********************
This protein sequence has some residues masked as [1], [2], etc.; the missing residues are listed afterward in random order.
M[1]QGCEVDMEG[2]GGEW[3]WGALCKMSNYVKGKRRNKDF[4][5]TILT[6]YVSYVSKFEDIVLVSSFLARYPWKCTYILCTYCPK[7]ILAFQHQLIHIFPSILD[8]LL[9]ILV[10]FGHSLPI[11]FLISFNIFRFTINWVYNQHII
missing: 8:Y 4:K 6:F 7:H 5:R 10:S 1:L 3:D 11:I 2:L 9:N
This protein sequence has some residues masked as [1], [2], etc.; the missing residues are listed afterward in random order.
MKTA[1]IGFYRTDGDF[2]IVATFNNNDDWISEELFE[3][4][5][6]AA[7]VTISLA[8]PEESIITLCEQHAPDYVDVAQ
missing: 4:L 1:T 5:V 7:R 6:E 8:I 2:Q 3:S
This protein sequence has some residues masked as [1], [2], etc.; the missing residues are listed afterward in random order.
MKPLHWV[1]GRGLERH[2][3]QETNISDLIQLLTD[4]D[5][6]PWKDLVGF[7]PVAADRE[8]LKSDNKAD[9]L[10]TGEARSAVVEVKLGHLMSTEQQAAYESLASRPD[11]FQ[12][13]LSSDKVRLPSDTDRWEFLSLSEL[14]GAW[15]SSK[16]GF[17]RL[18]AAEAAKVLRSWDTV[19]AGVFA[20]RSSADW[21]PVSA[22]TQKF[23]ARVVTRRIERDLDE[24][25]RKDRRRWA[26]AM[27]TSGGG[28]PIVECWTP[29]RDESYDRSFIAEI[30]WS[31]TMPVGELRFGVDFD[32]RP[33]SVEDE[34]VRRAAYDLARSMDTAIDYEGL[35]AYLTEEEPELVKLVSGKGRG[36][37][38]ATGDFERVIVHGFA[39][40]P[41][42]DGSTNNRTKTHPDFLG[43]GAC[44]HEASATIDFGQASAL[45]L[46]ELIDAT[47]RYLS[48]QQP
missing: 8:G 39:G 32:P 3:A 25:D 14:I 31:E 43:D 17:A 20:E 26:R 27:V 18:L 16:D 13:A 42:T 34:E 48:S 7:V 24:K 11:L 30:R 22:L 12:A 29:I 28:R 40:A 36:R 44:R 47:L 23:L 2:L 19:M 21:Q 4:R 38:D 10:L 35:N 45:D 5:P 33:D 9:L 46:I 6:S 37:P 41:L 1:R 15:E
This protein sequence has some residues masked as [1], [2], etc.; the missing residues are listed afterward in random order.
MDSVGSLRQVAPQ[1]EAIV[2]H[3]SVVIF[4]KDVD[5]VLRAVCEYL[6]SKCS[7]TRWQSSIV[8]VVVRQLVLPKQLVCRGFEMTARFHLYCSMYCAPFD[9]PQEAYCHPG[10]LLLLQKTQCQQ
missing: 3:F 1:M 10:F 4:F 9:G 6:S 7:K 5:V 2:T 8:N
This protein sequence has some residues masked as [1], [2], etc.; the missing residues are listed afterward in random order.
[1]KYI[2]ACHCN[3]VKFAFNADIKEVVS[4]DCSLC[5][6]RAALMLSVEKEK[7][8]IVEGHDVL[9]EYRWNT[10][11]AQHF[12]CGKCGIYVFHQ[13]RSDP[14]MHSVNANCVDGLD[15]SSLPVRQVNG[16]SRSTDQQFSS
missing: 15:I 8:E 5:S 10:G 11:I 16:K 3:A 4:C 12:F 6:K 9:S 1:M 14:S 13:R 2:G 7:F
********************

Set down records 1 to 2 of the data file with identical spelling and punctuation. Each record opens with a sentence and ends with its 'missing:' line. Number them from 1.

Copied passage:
This protein sequence has some residues masked as [1], [2], etc.; the missing residues are listed afterward in random order.
M[1]QGCEVDMEG[2]GGEW[3]WGALCKMSNYVKGKRRNKDF[4][5]TILT[6]YVSYVSKFEDIVLVSSFLARYPWKCTYILCTYCPK[7]ILAFQHQLIHIFPSILD[8]LL[9]ILV[10]FGHSLPI[11]FLISFNIFRFTINWVYNQHII
missing: 8:Y 4:K 6:F 7:H 5:R 10:S 1:L 3:D 11:I 2:L 9:N
This protein sequence has some residues masked as [1], [2], etc.; the missing residues are listed afterward in random order.
MKTA[1]IGFYRTDGDF[2]IVATFNNNDDWISEELFE[3][4][5][6]AA[7]VTISLA[8]PEESIITLCEQHAPDYVDVAQ
missing: 4:L 1:T 5:V 7:R 6:E 8:I 2:Q 3:S